Cash flow is critical to any business, but having too much cash tied up can mean lost opportunities and less room for growth. On the other hand, having too much working capital means too much hidden capital tied up in stocks etc. Working capital management should be amongst the top priorities for companies to strike the ideal balance between working capital and cash flow. We provide you with a wiki to explain the importance of working capital, how you can improve it and what are the latest developments surrounding this critical entity.
What is Working Capital?
Working capital is the capital that companies require to meet their everyday financial obligations and commitments to operate successfully i.e. ability to pay suppliers, salaries payable, maintenance costs, replenish stocks etc. In accounting terms, it’s the difference between current assets (such as inventories, accounts receivables and cash) and current liabilities (such as accounts payable and other short term liabilities).
Why is Working Capital important?
Working capital is a critical measurement to any business. It’s an indicator of the ability to function efficiently to cover their daily operations. A shortage of working capital could result in serious consequences and can lead to financial alarm bells sounding as the ability to satisfy outgoing expenditure becomes an issue.
What determines the amount of Working Capital?
There are three factors which influence working capital:
Outstanding debts owed has a direct impact on the working capital and is therefore critical for companies to ensure the collection process is well functioned to avoid a long payment receivables period. Similarly, inventory levels need to be kept at the optimum level to positively impact on the working capital. Too much stock leaves a company vulnerable with no cash being received for the goods. Creditors (payables) also influence the working capital as the longer it takes vendors to be paid, the longer the company maintains its working capital used for expenditure. The period between payment to the supplier and receipt of customer funds is called the cash conversion cycle (CCC).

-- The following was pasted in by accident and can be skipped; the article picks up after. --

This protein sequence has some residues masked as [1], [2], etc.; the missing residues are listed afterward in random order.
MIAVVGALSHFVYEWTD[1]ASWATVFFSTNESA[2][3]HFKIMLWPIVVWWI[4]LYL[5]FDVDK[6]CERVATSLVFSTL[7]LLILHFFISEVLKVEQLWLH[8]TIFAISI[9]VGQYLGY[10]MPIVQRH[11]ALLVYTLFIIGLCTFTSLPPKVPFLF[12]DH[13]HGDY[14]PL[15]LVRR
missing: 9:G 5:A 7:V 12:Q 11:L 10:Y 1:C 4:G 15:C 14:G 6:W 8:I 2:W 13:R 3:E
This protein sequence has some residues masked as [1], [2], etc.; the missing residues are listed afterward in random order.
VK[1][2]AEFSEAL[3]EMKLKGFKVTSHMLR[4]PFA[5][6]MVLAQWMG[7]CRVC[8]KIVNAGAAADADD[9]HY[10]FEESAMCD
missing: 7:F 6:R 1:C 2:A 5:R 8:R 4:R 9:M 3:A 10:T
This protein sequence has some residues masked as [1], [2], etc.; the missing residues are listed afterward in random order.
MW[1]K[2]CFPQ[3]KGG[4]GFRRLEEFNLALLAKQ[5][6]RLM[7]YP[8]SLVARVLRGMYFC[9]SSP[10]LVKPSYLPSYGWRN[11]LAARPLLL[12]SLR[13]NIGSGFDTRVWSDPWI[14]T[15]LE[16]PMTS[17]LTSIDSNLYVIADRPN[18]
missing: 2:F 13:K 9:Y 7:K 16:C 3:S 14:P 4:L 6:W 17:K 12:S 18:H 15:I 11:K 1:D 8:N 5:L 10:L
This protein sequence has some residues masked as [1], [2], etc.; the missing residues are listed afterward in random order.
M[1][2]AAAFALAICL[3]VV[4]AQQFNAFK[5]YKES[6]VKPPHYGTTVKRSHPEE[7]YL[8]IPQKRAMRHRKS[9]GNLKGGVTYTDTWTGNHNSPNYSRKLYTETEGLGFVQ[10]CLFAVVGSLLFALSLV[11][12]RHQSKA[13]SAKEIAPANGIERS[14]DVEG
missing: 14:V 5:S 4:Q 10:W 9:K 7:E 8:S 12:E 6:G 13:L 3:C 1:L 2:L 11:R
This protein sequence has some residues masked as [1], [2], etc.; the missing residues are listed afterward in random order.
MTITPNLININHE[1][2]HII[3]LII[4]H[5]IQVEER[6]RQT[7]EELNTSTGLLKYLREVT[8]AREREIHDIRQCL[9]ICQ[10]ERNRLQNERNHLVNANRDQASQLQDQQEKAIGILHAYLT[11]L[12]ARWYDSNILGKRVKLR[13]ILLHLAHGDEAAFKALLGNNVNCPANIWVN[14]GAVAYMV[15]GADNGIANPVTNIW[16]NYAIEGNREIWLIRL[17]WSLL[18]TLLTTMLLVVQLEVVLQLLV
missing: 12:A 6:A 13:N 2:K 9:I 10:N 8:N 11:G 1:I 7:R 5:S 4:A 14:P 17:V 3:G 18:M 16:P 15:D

How do you improve Working Capital?
By focusing on these three components, a business can improve their working capital:
- Screening of (potential) customers on their payment behaviour and credit worthiness by requesting business credit reports and monitoring their financial developments as positions fluctuate.
- Critically examine the billing process. Taking a severe look at your invoice can have positive effects on receiving outstanding debts owed. Ensure that there are clear lines of communication between your sales and finance departments.
Learn how to improve the relationship here
- Improve the telephone techniques when collecting outstanding amounts.
Furthermore, there are other ways to improve your working capital including fees paid to receive monies quicker such as factoring or reverse factoring, optimising stock levels to suit market conditions and striking a longer payment period with suppliers.
Cash flow forecasting useful to Working Capital
Companies which focus on cash flow are likely to have good working capital measurements. Proactive practices of credit management enable an accurate forecast of cash flow knowing when payments are received and when suppliers need to be paid.
Calculation of Net Working Capital
Net working capital can be calculated as the ratio between current assets and current liabilities. Anything below 1 indicates negative working capital, while anything over 2 means that the company is not investing excess assets. It’s said that the optimum ratio is between 1.2 and 2.